Eviction bans have become one of the staple responses to the pandemic by governments across the country. Almost every state and many local governments have passed at least some sort of moratorium on evictions since the pandemic began. In early September, the Centers for Disease Control and Prevention (CDC) adopted a nationwide eviction ban for certain qualifying tenants, and Congress just extended that ban in its recently-passed stimulus bill.

One can see the superficial appeal of an eviction moratorium. It’s hard to socially distance when you have nowhere to live. And with so many workers unemployed because of the pandemic, it is becoming harder for many people to make their rent payments. Tenants without jobs always seem more sympathetic than their landlords.

But scratch below the surface and, like so many arguments for economic controls, the logic of eviction bans dissolves quickly.

For one thing, eviction bans threaten to harm the very people they are intended to help. Landlords have to recoup the costs of non-paying tenants somehow. Some will cut back on amenities or services such as cleaning or garbage collection, or will impose additional fees on existing renters. If the law permits them to raise rents, they will do that. Depending on how long moratoria last, some will take rental properties off the market or convert them to other uses, such as condos. And many will impose stricter credit or income requirements for prospective renters out of fear that they will be stuck with non-paying tenants they can’t evict. All of this harms current and future tenants who are paying or can pay their rent.

Another predictable consequence is that many landlords will have to lay off employees to cut costs. Those employees will then have difficulty paying their rent, which will increase the pressure on landlords to have to cut costs further.

And eviction bans can have a cascading effect on other industries, as landlords default on their mortgages, leading inevitably to calls to limit foreclosures, which then puts financial pressure on banks and can cause a host of other problems that reverberate through the economy.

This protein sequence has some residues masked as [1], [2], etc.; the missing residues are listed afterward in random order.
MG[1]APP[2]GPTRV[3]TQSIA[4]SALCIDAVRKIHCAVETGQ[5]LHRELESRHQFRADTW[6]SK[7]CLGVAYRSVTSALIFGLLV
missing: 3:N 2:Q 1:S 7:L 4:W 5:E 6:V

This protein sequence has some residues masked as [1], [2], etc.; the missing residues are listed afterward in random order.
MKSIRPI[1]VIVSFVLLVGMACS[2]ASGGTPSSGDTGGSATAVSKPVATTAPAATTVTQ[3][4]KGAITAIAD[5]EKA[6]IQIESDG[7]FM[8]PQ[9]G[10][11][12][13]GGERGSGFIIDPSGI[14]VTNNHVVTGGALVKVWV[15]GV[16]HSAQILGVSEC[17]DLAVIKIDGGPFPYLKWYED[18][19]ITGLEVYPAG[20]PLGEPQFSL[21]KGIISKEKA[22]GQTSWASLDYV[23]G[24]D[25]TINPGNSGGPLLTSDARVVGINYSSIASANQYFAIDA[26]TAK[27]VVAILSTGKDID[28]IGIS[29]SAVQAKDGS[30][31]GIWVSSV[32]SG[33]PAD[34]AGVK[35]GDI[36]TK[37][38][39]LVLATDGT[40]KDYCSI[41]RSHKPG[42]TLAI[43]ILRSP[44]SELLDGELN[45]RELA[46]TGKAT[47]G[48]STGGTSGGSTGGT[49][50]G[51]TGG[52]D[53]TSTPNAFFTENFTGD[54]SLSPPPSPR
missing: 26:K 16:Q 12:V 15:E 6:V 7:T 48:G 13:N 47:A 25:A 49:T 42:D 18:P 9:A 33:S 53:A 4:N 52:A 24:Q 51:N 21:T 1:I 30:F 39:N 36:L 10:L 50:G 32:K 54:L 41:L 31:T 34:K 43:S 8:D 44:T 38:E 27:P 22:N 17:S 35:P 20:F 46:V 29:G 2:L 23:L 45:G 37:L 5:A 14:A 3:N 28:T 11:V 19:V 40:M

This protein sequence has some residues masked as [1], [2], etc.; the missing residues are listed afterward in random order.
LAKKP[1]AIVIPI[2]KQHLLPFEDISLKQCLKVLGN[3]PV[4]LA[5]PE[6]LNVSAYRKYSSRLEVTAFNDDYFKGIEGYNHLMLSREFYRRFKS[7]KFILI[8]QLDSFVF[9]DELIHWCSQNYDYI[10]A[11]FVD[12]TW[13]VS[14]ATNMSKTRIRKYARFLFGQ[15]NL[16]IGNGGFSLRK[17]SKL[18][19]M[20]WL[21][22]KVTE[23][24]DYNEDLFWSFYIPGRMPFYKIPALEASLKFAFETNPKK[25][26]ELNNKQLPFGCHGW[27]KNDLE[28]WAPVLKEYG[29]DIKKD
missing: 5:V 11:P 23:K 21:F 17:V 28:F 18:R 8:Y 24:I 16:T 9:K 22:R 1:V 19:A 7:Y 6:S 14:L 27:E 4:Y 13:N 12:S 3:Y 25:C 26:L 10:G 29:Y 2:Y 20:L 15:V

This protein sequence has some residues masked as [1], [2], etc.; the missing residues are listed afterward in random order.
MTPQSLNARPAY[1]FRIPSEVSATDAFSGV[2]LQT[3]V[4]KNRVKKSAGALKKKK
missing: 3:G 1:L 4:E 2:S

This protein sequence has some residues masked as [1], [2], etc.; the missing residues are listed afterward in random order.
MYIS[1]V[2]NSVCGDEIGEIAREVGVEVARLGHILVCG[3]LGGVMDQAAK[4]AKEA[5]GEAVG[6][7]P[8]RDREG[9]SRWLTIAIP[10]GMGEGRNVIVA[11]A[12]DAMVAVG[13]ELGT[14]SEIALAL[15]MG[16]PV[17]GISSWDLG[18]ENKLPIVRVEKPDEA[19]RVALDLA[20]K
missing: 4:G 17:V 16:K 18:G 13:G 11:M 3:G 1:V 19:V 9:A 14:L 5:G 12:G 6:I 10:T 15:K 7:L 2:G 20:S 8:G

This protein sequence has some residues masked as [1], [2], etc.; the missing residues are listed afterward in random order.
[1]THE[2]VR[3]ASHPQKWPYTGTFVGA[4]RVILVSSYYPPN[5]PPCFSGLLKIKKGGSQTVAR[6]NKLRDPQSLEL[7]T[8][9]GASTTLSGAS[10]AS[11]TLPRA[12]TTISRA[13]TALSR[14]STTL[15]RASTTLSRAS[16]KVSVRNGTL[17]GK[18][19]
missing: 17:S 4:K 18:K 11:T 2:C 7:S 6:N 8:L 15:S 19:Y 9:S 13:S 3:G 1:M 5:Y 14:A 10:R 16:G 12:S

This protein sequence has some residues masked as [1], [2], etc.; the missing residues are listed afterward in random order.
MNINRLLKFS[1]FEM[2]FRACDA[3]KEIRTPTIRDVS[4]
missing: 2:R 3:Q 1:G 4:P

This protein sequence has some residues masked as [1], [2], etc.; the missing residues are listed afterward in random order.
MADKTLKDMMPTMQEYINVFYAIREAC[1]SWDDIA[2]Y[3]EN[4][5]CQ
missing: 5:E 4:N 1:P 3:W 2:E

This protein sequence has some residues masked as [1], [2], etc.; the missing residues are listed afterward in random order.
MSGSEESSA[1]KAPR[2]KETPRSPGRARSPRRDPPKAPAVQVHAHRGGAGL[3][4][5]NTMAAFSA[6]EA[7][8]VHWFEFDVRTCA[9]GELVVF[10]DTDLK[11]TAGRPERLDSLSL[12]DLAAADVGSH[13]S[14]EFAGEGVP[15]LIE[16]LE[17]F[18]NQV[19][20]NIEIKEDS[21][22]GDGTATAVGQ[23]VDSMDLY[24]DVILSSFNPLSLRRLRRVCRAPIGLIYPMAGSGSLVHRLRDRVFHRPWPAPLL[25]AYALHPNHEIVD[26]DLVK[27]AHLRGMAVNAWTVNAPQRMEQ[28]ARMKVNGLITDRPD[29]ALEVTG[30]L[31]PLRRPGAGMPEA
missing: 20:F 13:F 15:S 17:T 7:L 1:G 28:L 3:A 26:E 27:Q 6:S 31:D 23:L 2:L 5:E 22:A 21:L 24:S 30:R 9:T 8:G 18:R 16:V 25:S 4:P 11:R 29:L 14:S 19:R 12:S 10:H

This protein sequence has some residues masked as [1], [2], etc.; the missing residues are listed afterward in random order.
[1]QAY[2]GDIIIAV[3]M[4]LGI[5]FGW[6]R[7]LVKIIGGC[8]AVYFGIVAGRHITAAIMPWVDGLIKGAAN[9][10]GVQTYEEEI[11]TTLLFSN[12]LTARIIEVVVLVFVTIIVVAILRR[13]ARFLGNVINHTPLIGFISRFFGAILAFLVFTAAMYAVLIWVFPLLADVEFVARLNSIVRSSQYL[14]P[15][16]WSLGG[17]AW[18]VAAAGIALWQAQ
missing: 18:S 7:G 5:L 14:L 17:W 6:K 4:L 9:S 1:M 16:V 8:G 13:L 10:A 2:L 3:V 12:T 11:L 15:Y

Bottom line: the laws of economics cannot be swept away by the stroke of a pen. The government can only shift the burdens of the pandemic from one group to another, but it cannot make those burdens vanish.

But there’s another argument against eviction moratoria that is seldom acknowledged: Eviction moratoria are unjust.

Housing is not a limitless resource, like apples falling in the garden of Eden. Like any product or service we enjoy today, housing must be produced. Someone has to raise the capital to finance the construction of rental housing. Someone has to navigate the thicket of land-use regulations and build the property. Someone has to manage and maintain it. And someone has to take the often enormous risk that rental prices could fall and the property would not be able to turn a profit.

Landlords do all of that. And yet the prevailing view is that they are, at best, a necessary evil; at worst, parasites. In all events, they are viewed as a resource to be used as society sees fit. 

Governments control the amount of rent landlords can charge and restrict their ability to evict tenants. In some cases, the restrictions are draconian. Seattle now not only prevents landlords from evicting tenants; it prevents them from collecting back rent for at least a year. How is this just?

Typically the response is that people need housing. This is true. People do need housing, especially during a pandemic. But how does that justify punishing those who provide it? If it’s foolish to kill the goose that lays the golden eggs, then it’s positively insane to kill him because he lays the golden eggs.

Being a successful landlord takes thrift, long-term planning, management acumen and organizational skill, like many other businesses. Unlike many other businesses, it often takes a Job-like level of patience. Most of us don’t want to deal with that leaking pipe, broken air conditioner, or clogged toilet in our own homes. Imagine what it would be like to have to deal with those things in other people’s homes.

Expecting landlords to work for free is not only economically ignorant, it is morally obtuse. If we truly believe a looming eviction crisis will make the pandemic unmanageable, the only just thing to do is to pay landlords to keep tenants housed. If it isn’t justified to force others to work for free, it can’t be justified to force landlords to work for free.

Eviction moratoria won’t make the consequences of the pandemic go away. But they may make landlords go away. If we care about keeping people housed during the pandemic, we need to stop thinking that beating up on landlords will help.

Steve Simpson is a senior attorney at Pacific Legal Foundation (PLF), which litigates nationwide to achieve court victories enforcing the Constitution’s guarantee of individual liberty. PLF has challenged eviction bans enacted by California, Washington State, and the CDC.



Source Google News